Depreciation is a factor to keep in mind in any commercial real estate transaction. In today’s blog we will offer a basic definition of depreciation as it relates to commercial real estate, as well as a basic formula to calculate the depreciation of a property.

## What Is the Depreciation of Real Estate?

Let’s begin by defining the term “depreciation,” a word you may have heard thrown around when talking about taxes.

Simply put, depreciation can be defined as a loss of value.

Most material assets depreciate, which means that they lose value over time. For example, it’s a well-known fact that a car begins losing a portion of its value the moment you drive it off the lot.

The same principle applies to commercial real estate and real estate in general. The depreciation process of a property kicks in as soon that property is placed in service.

Depreciation is a key concept in real estate because tax laws allow property owners to take a deduction to compensate for depreciation.

It’s worth noting that only the buildings or structures lose value over time. Land does not depreciate.

## How to Calculate the Depreciation of Real Estate?

The simplest (and most common) way to calculate the depreciation of a property is by using a method known as straight line depreciation, or straight line basis.

With straight line depreciation, you take the value of the property and subtract the land value (land doesn’t depreciate, remember?). Then you divide that total by the amount of years the property may be depreciated according to the IRS.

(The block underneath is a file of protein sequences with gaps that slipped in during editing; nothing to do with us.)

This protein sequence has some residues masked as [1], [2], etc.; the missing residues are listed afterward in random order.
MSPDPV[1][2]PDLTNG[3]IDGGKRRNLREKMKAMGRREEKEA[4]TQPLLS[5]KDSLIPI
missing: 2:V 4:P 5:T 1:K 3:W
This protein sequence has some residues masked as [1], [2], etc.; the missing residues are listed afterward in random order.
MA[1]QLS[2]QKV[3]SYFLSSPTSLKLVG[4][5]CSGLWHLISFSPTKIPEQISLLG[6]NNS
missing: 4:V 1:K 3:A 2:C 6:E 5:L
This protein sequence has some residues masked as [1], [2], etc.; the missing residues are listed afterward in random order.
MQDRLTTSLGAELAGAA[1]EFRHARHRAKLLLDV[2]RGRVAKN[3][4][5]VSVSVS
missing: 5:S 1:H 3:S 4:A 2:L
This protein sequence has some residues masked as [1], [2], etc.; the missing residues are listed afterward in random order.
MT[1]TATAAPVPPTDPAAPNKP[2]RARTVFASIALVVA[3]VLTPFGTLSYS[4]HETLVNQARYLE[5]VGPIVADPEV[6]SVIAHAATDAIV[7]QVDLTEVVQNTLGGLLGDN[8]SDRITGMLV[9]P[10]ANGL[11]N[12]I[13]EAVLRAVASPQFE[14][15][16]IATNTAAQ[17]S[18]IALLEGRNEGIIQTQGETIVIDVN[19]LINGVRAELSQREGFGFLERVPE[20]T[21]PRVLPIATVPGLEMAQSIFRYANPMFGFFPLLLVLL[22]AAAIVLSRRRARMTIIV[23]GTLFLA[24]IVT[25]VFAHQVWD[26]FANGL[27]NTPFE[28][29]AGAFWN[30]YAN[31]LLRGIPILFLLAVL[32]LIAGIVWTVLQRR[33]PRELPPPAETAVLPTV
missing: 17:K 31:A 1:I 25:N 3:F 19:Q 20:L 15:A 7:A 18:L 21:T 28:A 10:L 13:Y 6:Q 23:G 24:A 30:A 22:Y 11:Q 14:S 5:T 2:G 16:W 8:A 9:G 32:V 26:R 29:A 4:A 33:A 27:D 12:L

Since all these concepts can be a little abstract, here’s an example to make it clearer:

•  Let’s say you purchase a nonresidential property for \$300,000.
• The land was valued at \$50,000.
• We’ll subtract the value of the land from the property price, so 300,000 – 50,000 = 250,000
• Now we’ll divide that amount by 39 years, so 250,000 / 39 = 6,410.25

This means that the annual depreciation of the property described above would be \$6,410.25.

Finally, keep in mind that this is only a simplified example to illustrate how depreciation works. Many factors come into play when it comes to depreciation, and not all of them are considered in this example.

If you need to calculate the actual depreciation of a property, seek the assistance of an accountant you trust.

Disclaimer: This material is for general information and educational purposes only. It is not guaranteed as to accuracy, does not purport to be complete and is not intended to be used as a primary basis for investment decisions.